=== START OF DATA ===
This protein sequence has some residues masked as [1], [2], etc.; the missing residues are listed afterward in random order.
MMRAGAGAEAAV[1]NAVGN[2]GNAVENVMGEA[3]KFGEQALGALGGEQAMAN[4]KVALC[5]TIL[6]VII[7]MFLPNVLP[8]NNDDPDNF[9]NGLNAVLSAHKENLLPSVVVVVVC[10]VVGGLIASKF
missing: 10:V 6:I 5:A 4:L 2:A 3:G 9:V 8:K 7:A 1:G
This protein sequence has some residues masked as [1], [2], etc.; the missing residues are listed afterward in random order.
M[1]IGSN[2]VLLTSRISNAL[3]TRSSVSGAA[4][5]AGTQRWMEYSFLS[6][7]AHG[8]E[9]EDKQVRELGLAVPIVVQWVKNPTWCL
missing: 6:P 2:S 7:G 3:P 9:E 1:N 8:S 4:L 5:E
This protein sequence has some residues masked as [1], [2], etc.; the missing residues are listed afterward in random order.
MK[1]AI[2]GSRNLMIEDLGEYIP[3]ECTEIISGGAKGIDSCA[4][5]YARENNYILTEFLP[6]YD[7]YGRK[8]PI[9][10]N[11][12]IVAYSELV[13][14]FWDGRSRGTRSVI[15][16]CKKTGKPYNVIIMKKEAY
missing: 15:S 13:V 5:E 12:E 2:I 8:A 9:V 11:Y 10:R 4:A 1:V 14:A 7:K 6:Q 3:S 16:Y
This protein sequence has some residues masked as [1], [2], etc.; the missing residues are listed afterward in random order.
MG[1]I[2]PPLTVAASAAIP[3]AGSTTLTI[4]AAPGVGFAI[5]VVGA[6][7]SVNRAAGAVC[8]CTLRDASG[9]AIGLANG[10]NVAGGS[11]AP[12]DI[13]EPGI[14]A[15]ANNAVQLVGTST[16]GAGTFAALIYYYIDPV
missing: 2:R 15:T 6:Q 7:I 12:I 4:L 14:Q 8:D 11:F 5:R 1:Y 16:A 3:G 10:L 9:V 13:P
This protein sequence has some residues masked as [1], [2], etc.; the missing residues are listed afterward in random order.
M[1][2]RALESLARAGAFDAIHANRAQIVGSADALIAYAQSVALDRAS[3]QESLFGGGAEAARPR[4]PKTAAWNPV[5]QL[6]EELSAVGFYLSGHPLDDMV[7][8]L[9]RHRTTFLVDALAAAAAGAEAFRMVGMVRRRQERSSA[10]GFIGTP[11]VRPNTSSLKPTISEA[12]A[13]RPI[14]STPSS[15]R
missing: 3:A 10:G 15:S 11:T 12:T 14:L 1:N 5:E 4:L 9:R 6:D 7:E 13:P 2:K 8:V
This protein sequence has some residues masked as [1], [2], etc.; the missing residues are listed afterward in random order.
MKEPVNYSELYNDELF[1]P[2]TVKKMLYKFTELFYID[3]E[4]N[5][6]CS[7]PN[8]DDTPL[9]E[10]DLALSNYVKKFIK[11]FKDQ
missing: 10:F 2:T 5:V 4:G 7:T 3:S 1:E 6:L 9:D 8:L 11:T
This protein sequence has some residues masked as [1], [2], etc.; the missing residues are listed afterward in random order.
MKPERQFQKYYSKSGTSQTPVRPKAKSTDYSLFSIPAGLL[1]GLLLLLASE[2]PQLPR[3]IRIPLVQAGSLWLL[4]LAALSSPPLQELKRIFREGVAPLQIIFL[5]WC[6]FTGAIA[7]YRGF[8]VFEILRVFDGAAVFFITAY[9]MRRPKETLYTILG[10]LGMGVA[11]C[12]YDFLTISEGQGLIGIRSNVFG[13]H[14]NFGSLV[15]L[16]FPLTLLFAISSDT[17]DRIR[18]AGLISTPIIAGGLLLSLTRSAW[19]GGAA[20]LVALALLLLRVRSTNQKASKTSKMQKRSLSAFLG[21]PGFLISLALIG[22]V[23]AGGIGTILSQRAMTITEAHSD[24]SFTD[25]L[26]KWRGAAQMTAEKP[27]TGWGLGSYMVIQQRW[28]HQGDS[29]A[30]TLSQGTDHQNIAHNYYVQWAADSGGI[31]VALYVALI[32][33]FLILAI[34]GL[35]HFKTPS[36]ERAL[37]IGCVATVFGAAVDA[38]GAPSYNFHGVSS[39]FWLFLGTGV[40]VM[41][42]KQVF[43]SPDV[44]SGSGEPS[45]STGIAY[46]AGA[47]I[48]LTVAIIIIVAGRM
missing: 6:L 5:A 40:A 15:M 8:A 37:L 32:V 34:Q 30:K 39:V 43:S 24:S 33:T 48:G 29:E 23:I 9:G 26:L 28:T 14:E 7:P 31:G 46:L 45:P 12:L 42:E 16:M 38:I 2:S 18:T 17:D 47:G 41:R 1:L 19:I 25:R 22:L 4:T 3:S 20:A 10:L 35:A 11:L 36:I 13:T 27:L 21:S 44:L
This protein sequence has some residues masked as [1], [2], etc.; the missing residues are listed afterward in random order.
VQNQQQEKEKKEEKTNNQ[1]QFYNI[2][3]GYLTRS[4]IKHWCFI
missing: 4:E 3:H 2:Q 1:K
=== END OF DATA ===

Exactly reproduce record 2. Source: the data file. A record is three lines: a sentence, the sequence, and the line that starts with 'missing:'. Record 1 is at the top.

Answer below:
This protein sequence has some residues masked as [1], [2], etc.; the missing residues are listed afterward in random order.
M[1]IGSN[2]VLLTSRISNAL[3]TRSSVSGAA[4][5]AGTQRWMEYSFLS[6][7]AHG[8]E[9]EDKQVRELGLAVPIVVQWVKNPTWCL
missing: 6:P 2:S 7:G 3:P 9:E 1:N 8:S 4:L 5:E